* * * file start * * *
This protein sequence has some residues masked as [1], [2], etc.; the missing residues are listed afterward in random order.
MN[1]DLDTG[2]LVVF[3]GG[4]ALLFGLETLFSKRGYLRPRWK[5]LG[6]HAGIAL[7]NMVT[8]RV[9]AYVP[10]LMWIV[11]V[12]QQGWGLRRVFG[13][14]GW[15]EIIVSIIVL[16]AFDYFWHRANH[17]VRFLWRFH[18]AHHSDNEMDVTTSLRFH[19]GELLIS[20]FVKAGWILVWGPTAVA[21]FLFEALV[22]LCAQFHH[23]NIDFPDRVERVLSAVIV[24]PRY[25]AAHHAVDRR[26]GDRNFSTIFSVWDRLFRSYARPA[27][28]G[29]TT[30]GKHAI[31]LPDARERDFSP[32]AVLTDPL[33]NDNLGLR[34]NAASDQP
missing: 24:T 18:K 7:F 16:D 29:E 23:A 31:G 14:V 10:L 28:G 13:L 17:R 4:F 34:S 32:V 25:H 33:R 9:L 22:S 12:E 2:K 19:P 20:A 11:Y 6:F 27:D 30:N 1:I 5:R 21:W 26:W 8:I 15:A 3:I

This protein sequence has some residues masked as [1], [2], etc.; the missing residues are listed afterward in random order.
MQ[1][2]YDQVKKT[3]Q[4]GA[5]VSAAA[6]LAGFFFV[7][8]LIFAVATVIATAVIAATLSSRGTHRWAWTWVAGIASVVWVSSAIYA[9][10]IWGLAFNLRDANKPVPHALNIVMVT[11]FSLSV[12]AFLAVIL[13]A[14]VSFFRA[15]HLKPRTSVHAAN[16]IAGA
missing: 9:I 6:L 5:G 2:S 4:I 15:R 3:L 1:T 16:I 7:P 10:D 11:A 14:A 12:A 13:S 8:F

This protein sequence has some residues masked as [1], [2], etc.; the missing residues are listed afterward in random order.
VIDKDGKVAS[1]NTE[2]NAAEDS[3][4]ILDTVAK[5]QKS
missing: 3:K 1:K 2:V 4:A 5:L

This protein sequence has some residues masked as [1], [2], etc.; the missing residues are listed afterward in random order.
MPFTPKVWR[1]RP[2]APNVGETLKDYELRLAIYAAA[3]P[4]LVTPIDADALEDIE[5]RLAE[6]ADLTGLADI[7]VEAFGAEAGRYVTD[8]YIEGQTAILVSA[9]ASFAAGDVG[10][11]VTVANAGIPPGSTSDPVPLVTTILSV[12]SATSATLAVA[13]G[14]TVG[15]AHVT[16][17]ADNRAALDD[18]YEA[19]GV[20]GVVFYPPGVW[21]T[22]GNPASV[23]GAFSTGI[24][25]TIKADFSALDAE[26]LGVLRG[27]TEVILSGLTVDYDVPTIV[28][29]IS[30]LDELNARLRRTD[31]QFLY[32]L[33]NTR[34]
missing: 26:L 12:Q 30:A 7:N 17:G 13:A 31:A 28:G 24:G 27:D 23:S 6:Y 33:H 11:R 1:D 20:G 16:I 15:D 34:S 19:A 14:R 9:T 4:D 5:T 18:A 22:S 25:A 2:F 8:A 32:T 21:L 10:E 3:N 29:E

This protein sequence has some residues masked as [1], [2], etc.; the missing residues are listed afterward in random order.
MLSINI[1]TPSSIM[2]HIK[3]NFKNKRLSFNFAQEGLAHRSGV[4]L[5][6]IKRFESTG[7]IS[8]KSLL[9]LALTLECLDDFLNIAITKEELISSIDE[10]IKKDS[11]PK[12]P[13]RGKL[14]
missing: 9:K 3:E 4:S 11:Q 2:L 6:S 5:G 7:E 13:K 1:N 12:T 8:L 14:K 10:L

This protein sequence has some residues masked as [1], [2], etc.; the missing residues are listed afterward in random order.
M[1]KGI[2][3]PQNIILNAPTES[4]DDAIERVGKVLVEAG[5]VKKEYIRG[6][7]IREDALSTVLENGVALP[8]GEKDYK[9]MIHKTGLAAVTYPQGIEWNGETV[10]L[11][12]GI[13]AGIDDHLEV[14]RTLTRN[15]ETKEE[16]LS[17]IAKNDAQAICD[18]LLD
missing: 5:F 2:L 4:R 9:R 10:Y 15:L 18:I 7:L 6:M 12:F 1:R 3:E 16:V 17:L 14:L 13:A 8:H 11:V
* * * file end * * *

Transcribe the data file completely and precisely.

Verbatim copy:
This protein sequence has some residues masked as [1], [2], etc.; the missing residues are listed afterward in random order.
MN[1]DLDTG[2]LVVF[3]GG[4]ALLFGLETLFSKRGYLRPRWK[5]LG[6]HAGIAL[7]NMVT[8]RV[9]AYVP[10]LMWIV[11]V[12]QQGWGLRRVFG[13][14]GW[15]EIIVSIIVL[16]AFDYFWHRANH[17]VRFLWRFH[18]AHHSDNEMDVTTSLRFH[19]GELLIS[20]FVKAGWILVWGPTAVA[21]FLFEALV[22]LCAQFHH[23]NIDFPDRVERVLSAVIV[24]PRY[25]AAHHAVDRR[26]GDRNFSTIFSVWDRLFRSYARPA[27][28]G[29]TT[30]GKHAI[31]LPDARERDFSP[32]AVLTDPL[33]NDNLGLR[34]NAASDQP
missing: 24:T 18:K 7:F 16:D 29:E 23:A 31:G 14:V 10:L 28:G 13:L 17:R 4:F 34:S 32:V 25:H 33:R 9:L 22:S 12:E 2:K 19:P 20:A 11:Y 6:F 27:D 30:N 1:I 5:R 21:W 26:W 8:I 15:A 3:I

This protein sequence has some residues masked as [1], [2], etc.; the missing residues are listed afterward in random order.
MQ[1][2]YDQVKKT[3]Q[4]GA[5]VSAAA[6]LAGFFFV[7][8]LIFAVATVIATAVIAATLSSRGTHRWAWTWVAGIASVVWVSSAIYA[9][10]IWGLAFNLRDANKPVPHALNIVMVT[11]FSLSV[12]AFLAVIL[13]A[14]VSFFRA[15]HLKPRTSVHAAN[16]IAGA
missing: 9:I 6:L 5:G 2:S 4:I 15:R 3:L 1:T 16:I 7:P 10:D 11:A 14:A 12:A 13:S 8:F

This protein sequence has some residues masked as [1], [2], etc.; the missing residues are listed afterward in random order.
VIDKDGKVAS[1]NTE[2]NAAEDS[3][4]ILDTVAK[5]QKS
missing: 3:K 1:K 2:V 4:A 5:L

This protein sequence has some residues masked as [1], [2], etc.; the missing residues are listed afterward in random order.
MPFTPKVWR[1]RP[2]APNVGETLKDYELRLAIYAAA[3]P[4]LVTPIDADALEDIE[5]RLAE[6]ADLTGLADI[7]VEAFGAEAGRYVTD[8]YIEGQTAILVSA[9]ASFAAGDVG[10][11]VTVANAGIPPGSTSDPVPLVTTILSV[12]SATSATLAVA[13]G[14]TVG[15]AHVT[16][17]ADNRAALDD[18]YEA[19]GV[20]GVVFYPPGVW[21]T[22]GNPASV[23]GAFSTGI[24][25]TIKADFSALDAE[26]LGVLRG[27]TEVILSGLTVDYDVPTIV[28][29]IS[30]LDELNARLRRTD[31]QFLY[32]L[33]NTR[34]
missing: 26:L 12:Q 30:A 7:N 17:G 13:A 31:A 28:G 24:G 27:D 23:S 6:Y 33:H 11:R 1:D 20:G 16:I 15:D 34:S 19:A 14:R 9:T 4:D 5:T 18:A 22:S 25:A 2:F 8:A 32:T 21:L 10:E 3:N 29:E

This protein sequence has some residues masked as [1], [2], etc.; the missing residues are listed afterward in random order.
MLSINI[1]TPSSIM[2]HIK[3]NFKNKRLSFNFAQEGLAHRSGV[4]L[5][6]IKRFESTG[7]IS[8]KSLL[9]LALTLECLDDFLNIAITKEELISSIDE[10]IKKDS[11]PK[12]P[13]RGKL[14]
missing: 9:K 3:E 4:S 11:Q 2:L 6:S 5:G 7:E 13:K 1:N 12:T 8:L 14:K 10:L

This protein sequence has some residues masked as [1], [2], etc.; the missing residues are listed afterward in random order.
M[1]KGI[2][3]PQNIILNAPTES[4]DDAIERVGKVLVEAG[5]VKKEYIRG[6][7]IREDALSTVLENGVALP[8]GEKDYK[9]MIHKTGLAAVTYPQGIEWNGETV[10]L[11][12]GI[13]AGIDDHLEV[14]RTLTRN[15]ETKEE[16]LS[17]IAKNDAQAICD[18]LLD
missing: 5:F 2:L 4:R 9:R 10:Y 15:L 18:I 7:L 6:M 12:F 1:R 3:E 16:V 17:L 14:L 13:A 8:H 11:V